Tuesday, 4 May 2010

Radical Philosophy at Work

Philosophy students at Middlesex are currently occupying their campus in protest over the planned closure of the department. The Middlesex administration claims to be closing the department down on the grounds that it's no longer economically viable, but this is far from true, as is clearly proven on the 'Save Middlesex Philosophy' FAQ. So why is it that the Middlesex administrators would want to shut down an internationally recognised centre of research excellence? My guess is that it's based on three factors:

1) Middlesex University wants to close down the department as a kind of symbolic sacrifice in the hope of gaining favour with future government funders. It can't be easy to solicit funding from a conservative government when you’re hosting the most radical philosophy department in the country.

2) By trying to close down the philosophy department, the Middlesex University administration is capitulating to the new political reality for post-1992 universities, which no longer need to entertain the illusion of being on equal par with their better-off 'Redbrick' peers (even if they can occasionally surpass them in terms of high-quality research, see Nina Power's article on Comment is Free). Better that they teach more 'vocationally-oriented' courses for the less academically suitable: that is, leave philosophy for those who can afford it.

3) Basically, in both cases the Middlesex administration is engaged in a not-so-subtle PR move to try and make their university more attractive to future government funders, by being quick off the mark to axe a department which doesn't sit well with the new austerity measures set to hit Britain over the next few months. Rather than simply looking for short-term profits, Middlesex University is actually 'looking ahead': and the world-class Philosophy department is an embarrassing reminder of what could have been.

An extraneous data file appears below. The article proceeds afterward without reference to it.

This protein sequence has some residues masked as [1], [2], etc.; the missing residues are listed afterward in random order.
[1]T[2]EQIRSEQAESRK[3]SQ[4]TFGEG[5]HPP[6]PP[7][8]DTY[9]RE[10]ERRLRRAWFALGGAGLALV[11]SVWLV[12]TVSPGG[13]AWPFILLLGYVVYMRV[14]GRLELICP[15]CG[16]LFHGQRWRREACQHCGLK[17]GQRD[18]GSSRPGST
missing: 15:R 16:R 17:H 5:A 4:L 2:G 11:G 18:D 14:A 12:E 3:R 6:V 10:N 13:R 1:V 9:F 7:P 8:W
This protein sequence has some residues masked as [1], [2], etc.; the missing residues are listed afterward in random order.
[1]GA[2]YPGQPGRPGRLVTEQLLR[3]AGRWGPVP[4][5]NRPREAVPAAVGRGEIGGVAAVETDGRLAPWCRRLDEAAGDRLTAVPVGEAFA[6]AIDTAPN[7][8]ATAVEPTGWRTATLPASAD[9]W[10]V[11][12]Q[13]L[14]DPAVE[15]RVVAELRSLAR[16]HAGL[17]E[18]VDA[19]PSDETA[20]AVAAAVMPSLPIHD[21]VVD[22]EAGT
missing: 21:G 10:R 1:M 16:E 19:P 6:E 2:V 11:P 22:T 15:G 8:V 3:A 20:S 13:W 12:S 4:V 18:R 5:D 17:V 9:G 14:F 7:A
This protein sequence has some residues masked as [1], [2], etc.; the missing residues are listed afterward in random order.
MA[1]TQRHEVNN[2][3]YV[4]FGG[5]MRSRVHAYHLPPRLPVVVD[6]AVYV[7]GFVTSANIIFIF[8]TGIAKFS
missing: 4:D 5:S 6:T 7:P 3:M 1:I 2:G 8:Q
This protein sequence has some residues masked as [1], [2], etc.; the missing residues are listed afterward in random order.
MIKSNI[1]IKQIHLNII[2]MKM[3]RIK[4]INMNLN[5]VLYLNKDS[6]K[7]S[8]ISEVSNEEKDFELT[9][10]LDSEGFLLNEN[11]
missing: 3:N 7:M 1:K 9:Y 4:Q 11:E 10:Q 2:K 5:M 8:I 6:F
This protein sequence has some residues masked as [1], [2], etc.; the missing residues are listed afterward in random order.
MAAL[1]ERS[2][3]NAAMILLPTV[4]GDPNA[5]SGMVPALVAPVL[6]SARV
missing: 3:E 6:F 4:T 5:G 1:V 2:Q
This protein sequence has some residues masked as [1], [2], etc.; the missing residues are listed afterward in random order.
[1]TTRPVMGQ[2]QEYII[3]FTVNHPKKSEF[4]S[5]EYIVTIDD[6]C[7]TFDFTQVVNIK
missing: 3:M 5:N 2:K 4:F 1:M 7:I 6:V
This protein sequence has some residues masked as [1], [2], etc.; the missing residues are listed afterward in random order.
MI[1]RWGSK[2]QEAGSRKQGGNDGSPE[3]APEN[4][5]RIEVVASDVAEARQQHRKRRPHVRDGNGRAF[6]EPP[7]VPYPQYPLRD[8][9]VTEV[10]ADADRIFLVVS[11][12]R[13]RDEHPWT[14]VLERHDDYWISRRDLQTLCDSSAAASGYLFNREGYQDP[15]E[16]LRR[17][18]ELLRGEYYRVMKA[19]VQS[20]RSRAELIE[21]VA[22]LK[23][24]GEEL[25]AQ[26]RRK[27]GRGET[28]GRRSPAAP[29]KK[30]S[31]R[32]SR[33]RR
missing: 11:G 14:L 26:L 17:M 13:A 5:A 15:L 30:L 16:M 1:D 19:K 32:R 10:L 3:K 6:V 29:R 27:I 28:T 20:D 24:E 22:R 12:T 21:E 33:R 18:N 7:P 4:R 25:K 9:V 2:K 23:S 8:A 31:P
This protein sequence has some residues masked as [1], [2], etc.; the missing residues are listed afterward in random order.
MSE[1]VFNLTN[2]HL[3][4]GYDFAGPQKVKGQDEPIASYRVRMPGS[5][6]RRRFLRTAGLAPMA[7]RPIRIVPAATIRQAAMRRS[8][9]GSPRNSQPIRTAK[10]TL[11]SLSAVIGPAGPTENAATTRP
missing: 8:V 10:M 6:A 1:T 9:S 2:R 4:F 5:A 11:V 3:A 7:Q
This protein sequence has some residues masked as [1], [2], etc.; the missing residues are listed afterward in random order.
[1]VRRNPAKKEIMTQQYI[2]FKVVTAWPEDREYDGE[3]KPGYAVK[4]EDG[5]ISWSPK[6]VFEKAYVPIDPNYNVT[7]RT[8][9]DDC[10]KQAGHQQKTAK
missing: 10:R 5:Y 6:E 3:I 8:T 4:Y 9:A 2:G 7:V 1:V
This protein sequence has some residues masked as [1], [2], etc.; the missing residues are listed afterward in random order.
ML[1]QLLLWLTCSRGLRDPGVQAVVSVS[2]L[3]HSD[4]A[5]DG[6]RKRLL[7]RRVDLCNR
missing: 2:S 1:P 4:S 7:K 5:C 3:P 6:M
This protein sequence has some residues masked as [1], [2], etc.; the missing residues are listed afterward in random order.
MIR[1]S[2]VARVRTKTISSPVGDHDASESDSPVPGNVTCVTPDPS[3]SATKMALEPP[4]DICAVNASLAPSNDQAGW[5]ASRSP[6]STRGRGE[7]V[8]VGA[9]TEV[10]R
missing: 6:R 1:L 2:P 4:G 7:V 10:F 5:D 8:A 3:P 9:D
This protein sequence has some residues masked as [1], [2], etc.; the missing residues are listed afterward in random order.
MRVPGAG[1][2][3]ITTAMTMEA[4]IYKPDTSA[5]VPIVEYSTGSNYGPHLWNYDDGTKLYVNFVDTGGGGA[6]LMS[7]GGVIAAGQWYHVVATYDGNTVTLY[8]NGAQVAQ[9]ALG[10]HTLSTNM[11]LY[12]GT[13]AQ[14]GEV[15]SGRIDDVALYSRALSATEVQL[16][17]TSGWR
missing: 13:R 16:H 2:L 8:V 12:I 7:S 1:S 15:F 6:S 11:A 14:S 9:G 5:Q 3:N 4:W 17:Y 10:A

The battle to preserve the Philosophy department at Middlesex is about the concrete ideal of Middlesex University as an open and accessible institution, with a first class teaching staff who can teach a broad range of students; students who might not be able to afford the expensive course fees of elite institutions like LSE or Warwick, nor have the right kind of academic profile which would allow them access in the first place. Whilst CRMEP staff would most likely find jobs elsewhere, their commitment to staying on at Middlesex is also a commitment to the broad base of students that they teach-instilling critical thought in those who have the most to gain from it.

Thus, the action of the Middlesex administrators cannot be reduced to a simple miscalculation of value, and nor is it just a collective psycho-pathology of management: it's their deliberate political decision-one which must be resisted by a more determined political force. The Middlesex administrators want to portray the Philosophy department as some kind of malignant cuckoo which has outgrown the nest; but judging by the recent success of the protests, it looks set to be their albatross.

Join the facebook group for updated information,

Sign the petition,

And for those of you lucky enough to be in London-get down to the protests!

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